Endlessly wacky; fast-moving antics and incessant fretting that would make Chicken Little look mellow give this familiar...

NOODLEHEAD NIGHTMARES

Anthropomorphic noodles worry and fret over a series of bedtimes and bad dreams.

Mac and Mac are two noodleheads, literally: they are noodle-shaped boys with nothing inside their heads. As might be expected, the two Macs are not particularly bright, and consequently they get into all types of goofy gaffes. The tubular tots initially decide to sleep outside because they hate making their beds, despite their mother’s bribe of a pie. Nighttime sounds scare them so much their legs tangle comically, and ultimately they go back inside. At least now they get pie. However, mischievous Meatball is also out for their confection—and gets it. Finally, one of the Macs loses his pillow and tries to compensate for its loss by bringing all sorts of odd objects—like a wooden chest and some food—into bed with him, with disastrous results. Funny nightmares punctuate each episode. Short chapters with large, brightly hued panels and spacious speech bubbles make this an easy choice for emerging readers. Fans of Arnold's previous work, particularly his Fly Guy series, will recognize his trademark artistic style and gravitate toward this. Opening notes in microscopic print explain the folk origins of each short chapter.

Endlessly wacky; fast-moving antics and incessant fretting that would make Chicken Little look mellow give this familiar topic a fresh feel. (Graphic early reader. 5-9)

Pub Date: March 15, 2016

ISBN: 978-0-8234-3566-1

Page Count: 48

Publisher: Holiday House

Review Posted Online: Dec. 22, 2015

Kirkus Reviews Issue: Jan. 1, 2016

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What a wag.

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DOG MAN

From the Dog Man series , Vol. 1

What do you get from sewing the head of a smart dog onto the body of a tough police officer? A new superhero from the incorrigible creator of Captain Underpants.

Finding a stack of old Dog Man comics that got them in trouble back in first grade, George and Harold decide to craft a set of new(ish) adventures with (more or less) improved art and spelling. These begin with an origin tale (“A Hero Is Unleashed”), go on to a fiendish attempt to replace the chief of police with a “Robo Chief” and then a temporarily successful scheme to make everyone stupid by erasing all the words from every book (“Book ’Em, Dog Man”), and finish off with a sort of attempted alien invasion evocatively titled “Weenie Wars: The Franks Awaken.” In each, Dog Man squares off against baddies (including superinventor/archnemesis Petey the cat) and saves the day with a clever notion. With occasional pauses for Flip-O-Rama featurettes, the tales are all framed in brightly colored sequential panels with hand-lettered dialogue (“How do you feel, old friend?” “Ruff!”) and narrative. The figures are studiously diverse, with police officers of both genders on view and George, the chief, and several other members of the supporting cast colored in various shades of brown. Pilkey closes as customary with drawing exercises, plus a promise that the canine crusader will be further unleashed in a sequel.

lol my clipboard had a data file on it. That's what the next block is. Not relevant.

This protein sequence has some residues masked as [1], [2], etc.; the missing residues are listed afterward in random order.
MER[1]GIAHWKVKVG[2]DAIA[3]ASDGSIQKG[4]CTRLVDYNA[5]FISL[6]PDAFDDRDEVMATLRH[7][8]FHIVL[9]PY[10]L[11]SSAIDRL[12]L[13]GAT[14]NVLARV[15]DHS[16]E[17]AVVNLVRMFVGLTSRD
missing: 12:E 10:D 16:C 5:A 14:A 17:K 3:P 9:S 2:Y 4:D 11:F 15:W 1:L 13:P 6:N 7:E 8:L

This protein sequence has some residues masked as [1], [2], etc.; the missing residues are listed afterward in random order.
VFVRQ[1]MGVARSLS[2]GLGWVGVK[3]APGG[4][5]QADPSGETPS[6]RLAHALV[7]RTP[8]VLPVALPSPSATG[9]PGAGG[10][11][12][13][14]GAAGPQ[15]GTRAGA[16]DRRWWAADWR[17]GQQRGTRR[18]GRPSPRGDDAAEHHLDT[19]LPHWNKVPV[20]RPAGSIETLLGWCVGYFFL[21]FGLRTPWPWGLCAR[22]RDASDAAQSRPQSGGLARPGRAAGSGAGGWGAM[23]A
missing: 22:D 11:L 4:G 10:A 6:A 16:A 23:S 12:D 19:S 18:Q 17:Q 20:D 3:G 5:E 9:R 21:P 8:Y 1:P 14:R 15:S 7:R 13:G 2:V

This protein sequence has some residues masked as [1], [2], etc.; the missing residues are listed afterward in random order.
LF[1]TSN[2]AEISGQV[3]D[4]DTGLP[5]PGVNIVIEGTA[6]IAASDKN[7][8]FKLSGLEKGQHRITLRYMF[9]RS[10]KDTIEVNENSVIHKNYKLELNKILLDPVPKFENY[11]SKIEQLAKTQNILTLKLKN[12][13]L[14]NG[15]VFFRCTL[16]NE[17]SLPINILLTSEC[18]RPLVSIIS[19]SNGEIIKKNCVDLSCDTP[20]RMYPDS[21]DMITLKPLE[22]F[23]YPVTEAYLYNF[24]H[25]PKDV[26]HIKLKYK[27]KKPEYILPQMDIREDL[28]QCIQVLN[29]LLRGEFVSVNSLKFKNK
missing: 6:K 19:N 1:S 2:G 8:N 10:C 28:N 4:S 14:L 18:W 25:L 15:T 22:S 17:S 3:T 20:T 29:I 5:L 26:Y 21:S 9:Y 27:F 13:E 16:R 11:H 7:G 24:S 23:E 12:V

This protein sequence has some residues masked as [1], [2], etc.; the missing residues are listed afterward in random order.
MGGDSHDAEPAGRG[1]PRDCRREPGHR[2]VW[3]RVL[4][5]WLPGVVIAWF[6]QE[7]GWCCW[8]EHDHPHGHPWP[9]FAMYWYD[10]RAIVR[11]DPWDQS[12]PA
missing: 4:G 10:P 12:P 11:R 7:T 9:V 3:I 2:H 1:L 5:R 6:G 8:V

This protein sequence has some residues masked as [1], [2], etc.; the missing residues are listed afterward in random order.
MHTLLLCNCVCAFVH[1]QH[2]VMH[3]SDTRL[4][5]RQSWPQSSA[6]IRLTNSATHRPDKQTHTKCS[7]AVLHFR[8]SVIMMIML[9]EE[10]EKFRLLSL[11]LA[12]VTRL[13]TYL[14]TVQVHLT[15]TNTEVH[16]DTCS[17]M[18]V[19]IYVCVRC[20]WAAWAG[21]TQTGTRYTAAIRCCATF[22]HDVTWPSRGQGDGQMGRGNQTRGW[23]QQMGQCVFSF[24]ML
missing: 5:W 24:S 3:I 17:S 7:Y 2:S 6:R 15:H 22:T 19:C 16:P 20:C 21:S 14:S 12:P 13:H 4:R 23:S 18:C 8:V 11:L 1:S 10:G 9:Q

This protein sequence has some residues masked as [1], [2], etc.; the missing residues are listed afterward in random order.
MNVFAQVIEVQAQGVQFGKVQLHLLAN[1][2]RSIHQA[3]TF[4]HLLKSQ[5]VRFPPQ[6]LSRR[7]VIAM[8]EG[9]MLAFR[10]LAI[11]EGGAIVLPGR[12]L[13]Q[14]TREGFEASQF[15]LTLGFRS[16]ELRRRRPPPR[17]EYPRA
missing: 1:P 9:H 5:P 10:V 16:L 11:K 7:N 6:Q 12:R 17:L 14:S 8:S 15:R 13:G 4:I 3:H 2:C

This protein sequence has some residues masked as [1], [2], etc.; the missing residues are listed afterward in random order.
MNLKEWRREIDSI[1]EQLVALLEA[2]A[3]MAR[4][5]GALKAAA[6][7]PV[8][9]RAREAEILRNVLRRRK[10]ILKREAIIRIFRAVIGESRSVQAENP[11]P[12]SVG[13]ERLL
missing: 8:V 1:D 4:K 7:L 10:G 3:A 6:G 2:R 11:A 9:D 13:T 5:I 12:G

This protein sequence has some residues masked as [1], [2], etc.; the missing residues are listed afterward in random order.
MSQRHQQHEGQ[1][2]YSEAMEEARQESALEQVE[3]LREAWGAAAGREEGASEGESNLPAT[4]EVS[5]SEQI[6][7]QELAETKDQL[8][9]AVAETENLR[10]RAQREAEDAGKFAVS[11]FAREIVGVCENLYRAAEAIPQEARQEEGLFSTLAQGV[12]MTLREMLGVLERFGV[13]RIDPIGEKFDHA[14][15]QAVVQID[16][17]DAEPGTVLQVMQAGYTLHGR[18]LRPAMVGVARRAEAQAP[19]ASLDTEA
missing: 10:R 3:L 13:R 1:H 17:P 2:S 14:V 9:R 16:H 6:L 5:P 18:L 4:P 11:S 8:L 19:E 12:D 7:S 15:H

What a wag. (Graphic fantasy. 7-9)

Pub Date: Aug. 30, 2016

ISBN: 978-0-545-58160-8

Page Count: 240

Publisher: Graphix/Scholastic

Review Posted Online: June 1, 2016

Kirkus Reviews Issue: June 15, 2016

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Two delightfully dense heroes bring folk tales into the 21st century, and young readers are all the richer for it.

NOODLEHEADS SEE THE FUTURE

Two thickheaded macaroni noodles prove the old adage: a fool and his firewood are soon parted.

Fools have been called “noodleheads” for centuries, but until recently few have represented the term quite so literally. Mac and Mac aren’t the brightest pieces of pasta in the world, but their hearts are in the right place. Here, the two decide to help their mama out by gathering firewood in hopes that she’ll bake them a cake. As they are attempting to cut the very branch they’re sitting on, a passing meatball points out that they are mere minutes away from bruised bottoms. When his words come to pass, our heroes decide the meatball is clairvoyant and demand to know their future. Drawing on and smoothly weaving together a variety of folk tales, the brief graphic novel describes how its obtuse protagonists single-mindedly seek cake, even as they anticipate death, purchase “firewood seeds” (aka acorns), and accidentally dig their mother a garden. Emergent readers will appreciate the simple text, short chapters, and comics-inspired paneled illustrations. Adults will appreciate the authors’ note, which goes into some detail about each chapter’s folk origins.

Two delightfully dense heroes bring folk tales into the 21st century, and young readers are all the richer for it. (Graphic early reader. 5-9)

Pub Date: March 15, 2017

ISBN: 978-0-8234-3673-6

Page Count: 48

Publisher: Holiday House

Review Posted Online: Dec. 21, 2016

Kirkus Reviews Issue: Jan. 15, 2017

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